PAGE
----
Local News

Weldon schools lead state in teacher turnovers

Posted January 14, 2009
Updated March 9, 2009

— Weldon city schools lost almost half of their teachers last year, according to new teacher turnover statistics.

The school district saw a 41 percent decrease to its 90-teacher school system in Halifax County. Weldon had the highest percentage of teacher turnover in the state. Edgecombe County was second with 26 percent. Wake County saw 11 percent of teachers being replaced.

“To actually hear the numbers, they are alarming,” said Michelle Winstead, a former parent teacher organization president in Weldon.

Small school districts struggle to keep teachers Small school districts struggle to keep teachers

David Jones, executive director of human resources for the district, said teacher turnover affects the classroom experience for the district’s 1,050 students.

“It changes what goes on in that classroom. It changes the expectations of the students,” Jones said.

Jones said small town school systems like Weldon, which operates independently of Halifax County, have a tough time bringing in teachers, especially those with families because of the lack of activities in the area.

“There are a lot of things that a city such as Charlotte can offer that a Weldon can’t offer,” said Jesse Dingle, the Department of Education's talent manager in charge of recruitment and retention.

School administrators in Weldon say many teachers leave to take jobs in neighboring districts or in Virginia. Officials said they plan to focus on recruiting teachers outside of the state.

Administrators also said they will ask the state to require educators with state teaching fellowships to work in an assigned geographic area.

Halifax County schools saw a turnover of 20 percent from the 2007-2008 school year. Nearby Roanoke Rapids lost about 15 percent.

Statewide 13,432 or nearly 14 percent of teachers left their jobs in 2007-2008. A total of 83,534 educators stayed at their jobs. The percentage lost was an increase from 12 percent the previous year.

State Department of Education statistics show some of the top reasons teachers leave jobs are to teach elsewhere in the state or country, retirement, family relocation and childcare.

Nationally the teacher turnover rate is nearly 17 percent, according to the National Commission on Teaching and America’s Future.


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  • Amruby Jan 16, 2009

    Teaching is the only job on earth where they pay you to be physically, mentally and verbally abused on a daily basis. Been there done that and have about 24 dozen T-shirts to show for it.

  • Timetogo Jan 15, 2009

    This is not surprising! Most teachers come into the position with dreams of making a difference. Administrators stick them in a packed classroom of various leveled students and make them pass them whether they deserve it or not. Teachers use their OWN money for anything 'extra' they want for their class (from the little money the state pays them) and they are given NO support from administration when discipline problems arise in the classroom (or parents come to argue that their precious little one did no wrong). Just make the county LOOK GOOD with passing percentages!! I wouldn't have the job and I admire anyone who can stick it out!!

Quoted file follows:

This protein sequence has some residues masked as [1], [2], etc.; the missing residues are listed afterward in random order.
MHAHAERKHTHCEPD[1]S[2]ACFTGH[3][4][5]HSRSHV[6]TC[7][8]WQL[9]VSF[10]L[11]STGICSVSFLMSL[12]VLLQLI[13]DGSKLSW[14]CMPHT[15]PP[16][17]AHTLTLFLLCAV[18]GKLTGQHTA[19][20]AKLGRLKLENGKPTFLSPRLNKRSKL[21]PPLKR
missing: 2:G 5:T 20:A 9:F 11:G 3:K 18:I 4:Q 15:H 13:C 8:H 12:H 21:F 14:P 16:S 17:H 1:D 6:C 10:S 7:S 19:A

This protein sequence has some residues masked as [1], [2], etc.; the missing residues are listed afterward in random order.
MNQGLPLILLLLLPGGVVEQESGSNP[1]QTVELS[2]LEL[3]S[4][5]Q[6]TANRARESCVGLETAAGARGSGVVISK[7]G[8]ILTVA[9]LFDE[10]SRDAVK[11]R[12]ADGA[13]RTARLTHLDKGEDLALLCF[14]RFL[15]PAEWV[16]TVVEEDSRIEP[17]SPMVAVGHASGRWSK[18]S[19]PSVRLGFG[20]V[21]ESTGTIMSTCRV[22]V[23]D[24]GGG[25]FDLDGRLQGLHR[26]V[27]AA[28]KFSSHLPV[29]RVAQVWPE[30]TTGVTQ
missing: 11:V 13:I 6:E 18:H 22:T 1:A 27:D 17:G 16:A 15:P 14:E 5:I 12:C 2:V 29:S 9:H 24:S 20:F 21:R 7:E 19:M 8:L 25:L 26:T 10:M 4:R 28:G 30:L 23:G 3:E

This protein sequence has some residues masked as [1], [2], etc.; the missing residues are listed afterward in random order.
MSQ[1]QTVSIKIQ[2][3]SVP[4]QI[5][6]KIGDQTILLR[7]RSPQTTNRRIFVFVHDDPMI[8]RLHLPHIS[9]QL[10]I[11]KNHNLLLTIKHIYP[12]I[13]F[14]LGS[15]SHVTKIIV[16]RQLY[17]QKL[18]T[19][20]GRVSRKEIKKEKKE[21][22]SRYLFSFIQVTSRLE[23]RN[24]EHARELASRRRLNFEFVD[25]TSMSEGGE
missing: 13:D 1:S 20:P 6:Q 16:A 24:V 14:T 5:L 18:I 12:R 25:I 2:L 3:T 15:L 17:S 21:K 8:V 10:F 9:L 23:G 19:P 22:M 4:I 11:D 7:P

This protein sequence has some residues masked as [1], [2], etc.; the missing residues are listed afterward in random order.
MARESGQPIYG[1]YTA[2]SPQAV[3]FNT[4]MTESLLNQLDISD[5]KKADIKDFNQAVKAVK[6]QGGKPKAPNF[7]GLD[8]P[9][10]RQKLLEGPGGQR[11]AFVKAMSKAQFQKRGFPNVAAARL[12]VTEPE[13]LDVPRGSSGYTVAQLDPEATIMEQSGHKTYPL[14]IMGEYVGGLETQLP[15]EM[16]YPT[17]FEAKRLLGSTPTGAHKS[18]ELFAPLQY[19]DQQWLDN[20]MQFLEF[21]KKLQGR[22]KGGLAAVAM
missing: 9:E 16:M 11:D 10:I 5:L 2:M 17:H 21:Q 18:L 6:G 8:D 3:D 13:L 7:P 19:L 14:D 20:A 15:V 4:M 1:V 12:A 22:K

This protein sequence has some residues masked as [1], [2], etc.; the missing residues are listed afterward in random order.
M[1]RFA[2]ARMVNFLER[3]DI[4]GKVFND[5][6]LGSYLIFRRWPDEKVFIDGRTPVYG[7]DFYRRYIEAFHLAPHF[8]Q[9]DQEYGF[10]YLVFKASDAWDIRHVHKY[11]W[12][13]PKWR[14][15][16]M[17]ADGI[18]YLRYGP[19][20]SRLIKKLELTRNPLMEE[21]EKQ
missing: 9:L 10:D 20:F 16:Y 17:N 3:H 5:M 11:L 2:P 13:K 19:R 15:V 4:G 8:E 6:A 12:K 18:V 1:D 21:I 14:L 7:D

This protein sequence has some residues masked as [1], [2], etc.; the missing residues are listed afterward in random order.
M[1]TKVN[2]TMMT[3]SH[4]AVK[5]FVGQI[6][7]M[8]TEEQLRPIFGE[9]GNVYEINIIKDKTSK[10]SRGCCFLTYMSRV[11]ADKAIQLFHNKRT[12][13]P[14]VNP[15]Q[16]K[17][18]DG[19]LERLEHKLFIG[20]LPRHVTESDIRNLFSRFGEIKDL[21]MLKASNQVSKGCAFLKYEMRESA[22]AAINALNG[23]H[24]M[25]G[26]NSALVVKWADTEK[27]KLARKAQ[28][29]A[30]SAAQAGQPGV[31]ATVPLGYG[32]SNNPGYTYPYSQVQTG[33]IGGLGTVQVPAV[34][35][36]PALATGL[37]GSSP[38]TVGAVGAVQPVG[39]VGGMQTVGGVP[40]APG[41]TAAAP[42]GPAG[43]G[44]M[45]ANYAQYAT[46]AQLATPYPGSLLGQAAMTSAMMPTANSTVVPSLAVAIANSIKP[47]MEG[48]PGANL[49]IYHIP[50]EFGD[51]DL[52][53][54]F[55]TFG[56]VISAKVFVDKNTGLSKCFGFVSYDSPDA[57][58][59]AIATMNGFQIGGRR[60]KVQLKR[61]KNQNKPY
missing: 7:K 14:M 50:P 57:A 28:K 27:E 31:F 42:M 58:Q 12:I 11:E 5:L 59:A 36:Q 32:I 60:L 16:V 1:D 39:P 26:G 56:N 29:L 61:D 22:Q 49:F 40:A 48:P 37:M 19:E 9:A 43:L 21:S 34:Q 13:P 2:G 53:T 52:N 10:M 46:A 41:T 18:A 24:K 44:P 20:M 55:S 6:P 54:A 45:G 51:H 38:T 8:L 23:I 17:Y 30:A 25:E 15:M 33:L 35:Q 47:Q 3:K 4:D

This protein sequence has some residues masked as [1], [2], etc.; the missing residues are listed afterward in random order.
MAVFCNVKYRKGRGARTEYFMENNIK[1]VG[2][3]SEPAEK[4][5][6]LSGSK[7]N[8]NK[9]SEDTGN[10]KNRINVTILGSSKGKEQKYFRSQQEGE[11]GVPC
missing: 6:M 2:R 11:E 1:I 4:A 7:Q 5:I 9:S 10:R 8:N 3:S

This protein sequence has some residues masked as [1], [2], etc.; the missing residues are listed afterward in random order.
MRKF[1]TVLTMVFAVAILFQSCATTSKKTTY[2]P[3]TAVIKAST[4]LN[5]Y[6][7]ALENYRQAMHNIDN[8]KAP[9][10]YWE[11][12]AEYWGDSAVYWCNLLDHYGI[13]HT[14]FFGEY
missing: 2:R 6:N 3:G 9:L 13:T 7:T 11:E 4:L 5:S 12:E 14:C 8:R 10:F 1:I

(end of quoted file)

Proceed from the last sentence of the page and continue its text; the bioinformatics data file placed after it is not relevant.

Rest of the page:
• oldrebel Jan 15, 2009

    I realize in any kind of ranking system, someone has to be "last" but I do wonder how much the school's administration has to do with the turnover rate.

  • ncguy Jan 15, 2009

    That's what you get when the children you teach are threatning you with violence and verbal barages. If the children were taught respect at home it would be different.

  • rmgirl Jan 14, 2009

    OK, now let's see the turnover rate at DPI...

  • bs101fly Jan 14, 2009

    and Wake County is closing fast with it's forced year round and non-stop reassignments.
    no WAY I'd teach in Wake!

  • Tackman792000 Jan 14, 2009

    Old Pirate 2, I agree with your comments 100%. Being originally from that area it's just not a whole lot of job opportunities for spouses who aren't working in the school system. The area needs more attractive industries but with the economy as it is, it's doubtful that industries would consider relocating or building in that area. Almost like a no-win situation.

  • Rolling Along Jan 14, 2009

    How does Weldon stack up on the supplement pay? That is always a factor. In addition to the relatively remote location.

  • OLD PIRATE 2 Jan 14, 2009

    Having done volunteer work in this school, I didn't think the school was that bad. The students are trying hard but have low expectations. I know one teach for America teacher who is trying to make a difference and they say its not a bad system.